Gates of the Arctic National Park: Travel Information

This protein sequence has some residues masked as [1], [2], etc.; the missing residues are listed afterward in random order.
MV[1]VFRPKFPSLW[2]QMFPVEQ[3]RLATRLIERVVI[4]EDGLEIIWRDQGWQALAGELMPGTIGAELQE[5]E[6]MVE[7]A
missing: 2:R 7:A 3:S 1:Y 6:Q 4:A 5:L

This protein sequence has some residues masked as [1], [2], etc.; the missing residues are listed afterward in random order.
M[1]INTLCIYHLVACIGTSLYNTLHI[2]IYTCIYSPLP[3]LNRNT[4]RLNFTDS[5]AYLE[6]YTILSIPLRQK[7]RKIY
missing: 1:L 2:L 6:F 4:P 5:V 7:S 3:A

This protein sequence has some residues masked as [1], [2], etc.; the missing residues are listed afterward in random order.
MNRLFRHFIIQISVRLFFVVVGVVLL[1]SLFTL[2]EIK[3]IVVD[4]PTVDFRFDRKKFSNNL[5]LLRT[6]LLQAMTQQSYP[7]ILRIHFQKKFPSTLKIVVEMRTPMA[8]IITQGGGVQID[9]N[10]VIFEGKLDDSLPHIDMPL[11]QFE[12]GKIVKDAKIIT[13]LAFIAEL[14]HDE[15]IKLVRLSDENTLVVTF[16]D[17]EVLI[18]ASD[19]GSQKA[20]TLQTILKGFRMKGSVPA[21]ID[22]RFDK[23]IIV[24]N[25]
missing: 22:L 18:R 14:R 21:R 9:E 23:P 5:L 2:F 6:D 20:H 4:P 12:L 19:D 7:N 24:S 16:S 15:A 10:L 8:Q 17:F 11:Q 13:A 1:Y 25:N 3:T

Gates of the Arctic National Park and Preserve is entirely north of the Arctic Circle, in the center of the Brooks Range; at 8.2 million acres, it's the size of four Yellowstone Parks. This is parkland on a scale suitable to the country. It includes the Endicott Mountains to the east and the Schwatka Mountains to the southwest, with the staggeringly sharp and dramatic Arrigetch Peaks in between. To the north lies a sampling of the Arctic foothills, with their colorful tilted sediments and pale green tundra. Lovely lakes are cupped in the mountains and in the tundra. This landscape, the ultimate wilderness, captured the heart of Arctic explorer and conservationist Robert Marshall in the 1930s. Accompanied by local residents, Marshall explored much of the region now included within Gates and named many of its features, including Frigid Crag and Boreal Mountain, two peaks on either side of the North Fork Koyukuk River. These were the original "gates" for which the park is named. Wildlife known to inhabit the park includes barren-ground caribou, grizzlies, wolves, musk oxen, moose, Dall sheep, wolverines, and smaller mammals and birds. Fairbanks, Bettles and Anaktuvuk Pass are access points for Gates of the Arctic, which has no developed trails, campgrounds, or other visitor facilities (though there are some wilderness lodges on private land within the park).